Furthermore, in high-quality locks the entire cylinder assembly is removable, making it possible to switch cylinders and/or rekey a lock. Thus a series of identically keyed, or mastered and/or grandmastered locks can be provided. In such systems it is therefore necessary to wholly remove the actuating cylinder along with the locking element and its return spring to switch the shackle and/or the cylinder. When thus removed the balls can move inward into the space freed by the locking element. Once the shackle or cylinder has been switched, it is necessary to reposition the balls perfectly before installing the new or altered part. Such a procedure is not normally to be entrusted to other than a skilled locksmith or mechanic; the end user of the lock normally cannot be counted on to make the conversion.
It is therefore an object of the present invention to provide an improved padlock.
Another object is the provision of such an improved padlock which overcomes the above-given disadvantages, that is which can be rebuilt relatively easily, even by a relatively unsophisticated user.
A further object is to provide such a lock whose shackle and/or cylinder can be removed and replaced relatively easily.
Yet another object is to provide a lock which can relatively easily be reconfigured for different operational modes, for instance to have a removable shackle or to allow a key to be withdrawn while the lock is open.
A padlock has according to the invention a padlock body formed with a pair of upwardly open bores extending along respective substantially parallel axes and a U-shaped shackle having a short leg and a long leg receivable coaxially in respective ones of the bores. The legs are formed with confronting relatively deep, radially open, and crosswise notches. The long leg has a free end spaced from the respective notch and is formed between the free end and the notch with a relatively shallow, radially outwardly open, and circumferential groove and is further formed with a flat extending from a floor of the relatively shallow groove to the respective notch. A pair of respective balls are displaceable in the body radially of the bores between a locked position projecting radially a relatively far distance into the respective bores and engaging in the respective notches and an unlocked position with only the ball of the bore of the long leg projecting radially a relatively small distance into the respective bore. A locking element in the body rotatable about an element axis between the bore axes has an outer surface bearing radially on the balls and is formed with a pair of diametrically opposite and relatively shallow recesses and, offset angularly from one of the shallow recesses, with a relatively deep recess. The balls are seated in the shallow recesses in the unlocked position and ride on the outer surface outside the recesses in the locked position. The depth of the recess of the ball of the bore of the long leg is such that in the unlocked position this ball projects into the long-leg bore and inhibits axial withdrawal of the long leg from the body. The axial depth of the deep recess is such that in the unlocked position the respective ball can move substantially wholly out of the long-leg recess and thereby permit axial withdrawal of the long leg from the body. The locking element is formed between the long-leg recesses with an outer-surface portion that is set radially inward relative to the element axis from the rest of the outer surface of the element but radially outward of a floor of the deep recess. A cylinder in the body coupled to the locking element is operable to rotate the locking element about its axis.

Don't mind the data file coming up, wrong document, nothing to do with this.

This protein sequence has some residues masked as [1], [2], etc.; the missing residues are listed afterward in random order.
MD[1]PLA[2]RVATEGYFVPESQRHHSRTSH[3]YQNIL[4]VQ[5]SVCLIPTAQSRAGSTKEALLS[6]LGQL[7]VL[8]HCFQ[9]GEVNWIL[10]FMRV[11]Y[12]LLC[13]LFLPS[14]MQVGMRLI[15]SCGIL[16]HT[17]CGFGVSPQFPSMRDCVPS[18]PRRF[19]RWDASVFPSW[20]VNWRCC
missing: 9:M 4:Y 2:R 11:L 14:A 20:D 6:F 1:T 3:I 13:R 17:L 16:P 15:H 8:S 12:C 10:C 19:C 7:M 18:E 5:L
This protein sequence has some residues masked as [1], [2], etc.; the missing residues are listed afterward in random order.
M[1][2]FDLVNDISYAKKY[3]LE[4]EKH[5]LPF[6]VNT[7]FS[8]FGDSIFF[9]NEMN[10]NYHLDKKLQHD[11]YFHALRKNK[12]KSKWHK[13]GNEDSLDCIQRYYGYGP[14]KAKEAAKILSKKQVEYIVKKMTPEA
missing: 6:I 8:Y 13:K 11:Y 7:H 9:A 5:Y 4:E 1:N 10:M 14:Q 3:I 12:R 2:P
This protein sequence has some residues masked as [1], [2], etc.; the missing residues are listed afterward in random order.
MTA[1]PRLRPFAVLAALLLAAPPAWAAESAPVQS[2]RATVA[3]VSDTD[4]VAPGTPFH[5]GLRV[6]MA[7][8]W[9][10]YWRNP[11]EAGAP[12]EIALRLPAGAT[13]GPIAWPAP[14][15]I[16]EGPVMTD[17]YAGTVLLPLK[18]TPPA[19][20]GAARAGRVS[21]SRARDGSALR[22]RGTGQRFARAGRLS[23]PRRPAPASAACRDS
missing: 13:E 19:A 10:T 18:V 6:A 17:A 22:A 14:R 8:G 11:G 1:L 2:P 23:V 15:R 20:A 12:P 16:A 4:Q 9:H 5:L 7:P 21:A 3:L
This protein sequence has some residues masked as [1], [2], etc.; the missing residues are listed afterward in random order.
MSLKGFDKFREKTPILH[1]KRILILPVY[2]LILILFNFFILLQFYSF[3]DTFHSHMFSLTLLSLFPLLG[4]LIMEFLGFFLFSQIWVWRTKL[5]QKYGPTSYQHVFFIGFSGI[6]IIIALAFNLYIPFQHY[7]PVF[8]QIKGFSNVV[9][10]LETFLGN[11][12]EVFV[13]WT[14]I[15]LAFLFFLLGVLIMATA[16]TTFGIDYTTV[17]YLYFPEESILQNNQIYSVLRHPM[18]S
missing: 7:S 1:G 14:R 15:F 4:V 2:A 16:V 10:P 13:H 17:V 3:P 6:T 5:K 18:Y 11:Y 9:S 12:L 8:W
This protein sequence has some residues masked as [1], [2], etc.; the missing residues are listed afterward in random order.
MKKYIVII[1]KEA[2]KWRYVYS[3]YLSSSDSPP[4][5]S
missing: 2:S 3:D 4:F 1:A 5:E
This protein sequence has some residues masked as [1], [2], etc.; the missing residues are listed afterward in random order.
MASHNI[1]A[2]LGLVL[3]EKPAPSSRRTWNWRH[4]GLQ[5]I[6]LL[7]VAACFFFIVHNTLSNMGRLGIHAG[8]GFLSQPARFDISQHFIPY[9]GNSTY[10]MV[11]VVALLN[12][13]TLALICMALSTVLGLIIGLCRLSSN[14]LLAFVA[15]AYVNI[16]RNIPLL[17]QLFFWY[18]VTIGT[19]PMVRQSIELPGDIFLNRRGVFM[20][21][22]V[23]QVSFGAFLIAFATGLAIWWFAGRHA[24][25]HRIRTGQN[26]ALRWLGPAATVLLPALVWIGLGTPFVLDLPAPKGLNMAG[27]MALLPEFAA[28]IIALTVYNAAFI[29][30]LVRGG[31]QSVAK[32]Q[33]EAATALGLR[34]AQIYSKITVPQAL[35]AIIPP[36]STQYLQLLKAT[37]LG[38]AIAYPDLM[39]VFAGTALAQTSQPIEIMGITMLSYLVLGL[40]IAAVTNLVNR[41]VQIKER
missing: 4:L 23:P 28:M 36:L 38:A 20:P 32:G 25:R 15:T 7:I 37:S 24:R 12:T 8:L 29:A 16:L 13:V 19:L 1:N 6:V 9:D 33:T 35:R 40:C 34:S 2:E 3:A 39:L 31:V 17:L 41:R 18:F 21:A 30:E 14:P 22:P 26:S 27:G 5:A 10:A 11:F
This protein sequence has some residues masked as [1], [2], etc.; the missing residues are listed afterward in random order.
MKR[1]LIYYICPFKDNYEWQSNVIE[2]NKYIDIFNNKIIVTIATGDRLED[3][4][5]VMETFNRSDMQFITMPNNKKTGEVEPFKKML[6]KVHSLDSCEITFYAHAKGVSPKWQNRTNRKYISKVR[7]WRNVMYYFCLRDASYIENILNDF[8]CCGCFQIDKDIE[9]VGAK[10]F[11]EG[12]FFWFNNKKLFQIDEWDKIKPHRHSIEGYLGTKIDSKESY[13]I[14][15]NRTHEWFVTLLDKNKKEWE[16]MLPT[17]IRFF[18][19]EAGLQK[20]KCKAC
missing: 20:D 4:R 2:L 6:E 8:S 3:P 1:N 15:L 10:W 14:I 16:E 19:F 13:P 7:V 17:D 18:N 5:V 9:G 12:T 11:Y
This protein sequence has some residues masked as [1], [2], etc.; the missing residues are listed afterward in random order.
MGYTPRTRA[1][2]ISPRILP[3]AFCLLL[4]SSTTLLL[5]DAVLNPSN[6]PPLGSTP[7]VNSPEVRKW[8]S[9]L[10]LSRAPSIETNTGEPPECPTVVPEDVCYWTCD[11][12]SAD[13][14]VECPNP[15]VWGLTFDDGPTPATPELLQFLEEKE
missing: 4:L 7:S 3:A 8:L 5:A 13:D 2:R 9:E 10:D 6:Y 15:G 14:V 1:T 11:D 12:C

Thus with this system it is possible to move the locking element to a position permitting complete inward deflection of the long-leg ball, permitting complete withdrawal of the shackle from the padlock body. The intermediate outer surface portion, which is spaced inward of an imaginary cylinder conforming to the rest of the outer surface and centered on the element axis, is inset by a distance equal to or slightly greater than the play between the ball and the flat of this shackle.